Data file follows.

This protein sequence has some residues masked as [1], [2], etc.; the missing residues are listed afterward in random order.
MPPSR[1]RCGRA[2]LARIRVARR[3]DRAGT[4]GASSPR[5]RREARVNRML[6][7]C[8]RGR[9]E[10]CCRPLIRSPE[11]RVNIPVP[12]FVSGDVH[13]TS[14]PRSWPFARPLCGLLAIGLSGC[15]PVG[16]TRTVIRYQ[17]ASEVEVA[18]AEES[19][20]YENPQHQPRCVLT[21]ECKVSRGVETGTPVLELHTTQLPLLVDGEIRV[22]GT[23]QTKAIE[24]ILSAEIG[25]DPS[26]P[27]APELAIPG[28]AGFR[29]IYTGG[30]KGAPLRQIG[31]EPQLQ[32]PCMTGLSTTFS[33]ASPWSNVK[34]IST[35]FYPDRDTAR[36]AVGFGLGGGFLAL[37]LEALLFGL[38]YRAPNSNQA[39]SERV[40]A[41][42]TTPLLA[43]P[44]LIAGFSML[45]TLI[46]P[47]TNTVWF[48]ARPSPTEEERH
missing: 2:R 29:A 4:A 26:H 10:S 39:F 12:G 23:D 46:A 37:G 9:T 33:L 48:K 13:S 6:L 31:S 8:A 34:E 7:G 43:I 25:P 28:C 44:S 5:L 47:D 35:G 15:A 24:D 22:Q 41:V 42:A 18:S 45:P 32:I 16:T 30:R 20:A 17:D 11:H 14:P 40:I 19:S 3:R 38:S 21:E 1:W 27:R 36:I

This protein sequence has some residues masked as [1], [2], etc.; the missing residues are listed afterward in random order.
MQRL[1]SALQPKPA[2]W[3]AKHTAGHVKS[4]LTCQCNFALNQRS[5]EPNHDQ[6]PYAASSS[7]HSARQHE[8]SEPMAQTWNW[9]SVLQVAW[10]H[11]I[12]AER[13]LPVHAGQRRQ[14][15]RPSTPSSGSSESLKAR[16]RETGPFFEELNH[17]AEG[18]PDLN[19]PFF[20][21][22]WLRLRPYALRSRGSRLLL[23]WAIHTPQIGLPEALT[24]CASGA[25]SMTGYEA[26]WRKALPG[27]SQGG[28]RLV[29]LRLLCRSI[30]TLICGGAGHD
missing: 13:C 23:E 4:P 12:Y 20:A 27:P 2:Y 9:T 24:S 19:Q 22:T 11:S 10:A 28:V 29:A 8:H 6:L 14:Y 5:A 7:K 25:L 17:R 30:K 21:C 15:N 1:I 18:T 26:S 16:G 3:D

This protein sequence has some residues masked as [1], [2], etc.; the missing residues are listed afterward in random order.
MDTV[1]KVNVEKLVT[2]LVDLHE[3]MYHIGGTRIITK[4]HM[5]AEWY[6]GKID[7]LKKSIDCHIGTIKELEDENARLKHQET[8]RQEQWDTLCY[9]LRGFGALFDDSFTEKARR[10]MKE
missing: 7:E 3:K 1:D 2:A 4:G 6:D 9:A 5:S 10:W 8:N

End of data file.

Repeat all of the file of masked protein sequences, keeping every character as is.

This protein sequence has some residues masked as [1], [2], etc.; the missing residues are listed afterward in random order.
MPPSR[1]RCGRA[2]LARIRVARR[3]DRAGT[4]GASSPR[5]RREARVNRML[6][7]C[8]RGR[9]E[10]CCRPLIRSPE[11]RVNIPVP[12]FVSGDVH[13]TS[14]PRSWPFARPLCGLLAIGLSGC[15]PVG[16]TRTVIRYQ[17]ASEVEVA[18]AEES[19][20]YENPQHQPRCVLT[21]ECKVSRGVETGTPVLELHTTQLPLLVDGEIRV[22]GT[23]QTKAIE[24]ILSAEIG[25]DPS[26]P[27]APELAIPG[28]AGFR[29]IYTGG[30]KGAPLRQIG[31]EPQLQ[32]PCMTGLSTTFS[33]ASPWSNVK[34]IST[35]FYPDRDTAR[36]AVGFGLGGGFLAL[37]LEALLFGL[38]YRAPNSNQA[39]SERV[40]A[41][42]TTPLLA[43]P[44]LIAGFSML[45]TLI[46]P[47]TNTVWF[48]ARPSPTEEERH
missing: 2:R 29:A 4:A 26:H 10:S 39:F 12:G 23:D 46:A 37:G 9:T 33:L 48:K 13:S 6:L 31:S 8:A 34:E 7:G 43:I 25:P 28:C 44:S 5:L 47:D 35:G 15:A 24:D 22:Q 41:V 42:A 18:S 45:P 32:I 16:T 30:R 20:A 17:D 11:H 14:P 40:I 19:S 3:R 38:S 21:E 1:W 27:R 36:I

This protein sequence has some residues masked as [1], [2], etc.; the missing residues are listed afterward in random order.
MQRL[1]SALQPKPA[2]W[3]AKHTAGHVKS[4]LTCQCNFALNQRS[5]EPNHDQ[6]PYAASSS[7]HSARQHE[8]SEPMAQTWNW[9]SVLQVAW[10]H[11]I[12]AER[13]LPVHAGQRRQ[14][15]RPSTPSSGSSESLKAR[16]RETGPFFEELNH[17]AEG[18]PDLN[19]PFF[20][21][22]WLRLRPYALRSRGSRLLL[23]WAIHTPQIGLPEALT[24]CASGA[25]SMTGYEA[26]WRKALPG[27]SQGG[28]RLV[29]LRLLCRSI[30]TLICGGAGHD
missing: 13:C 23:E 4:P 12:Y 20:A 27:P 2:Y 9:T 24:S 19:Q 22:T 11:S 10:A 28:V 29:A 8:H 6:L 14:Y 5:A 7:K 25:L 17:R 30:K 21:C 15:N 1:I 18:T 26:S 16:G 3:D

This protein sequence has some residues masked as [1], [2], etc.; the missing residues are listed afterward in random order.
MDTV[1]KVNVEKLVT[2]LVDLHE[3]MYHIGGTRIITK[4]HM[5]AEWY[6]GKID[7]LKKSIDCHIGTIKELEDENARLKHQET[8]RQEQWDTLCY[9]LRGFGALFDDSFTEKARR[10]MKE
missing: 7:E 3:K 1:D 2:A 4:G 6:D 9:A 5:S 10:W 8:N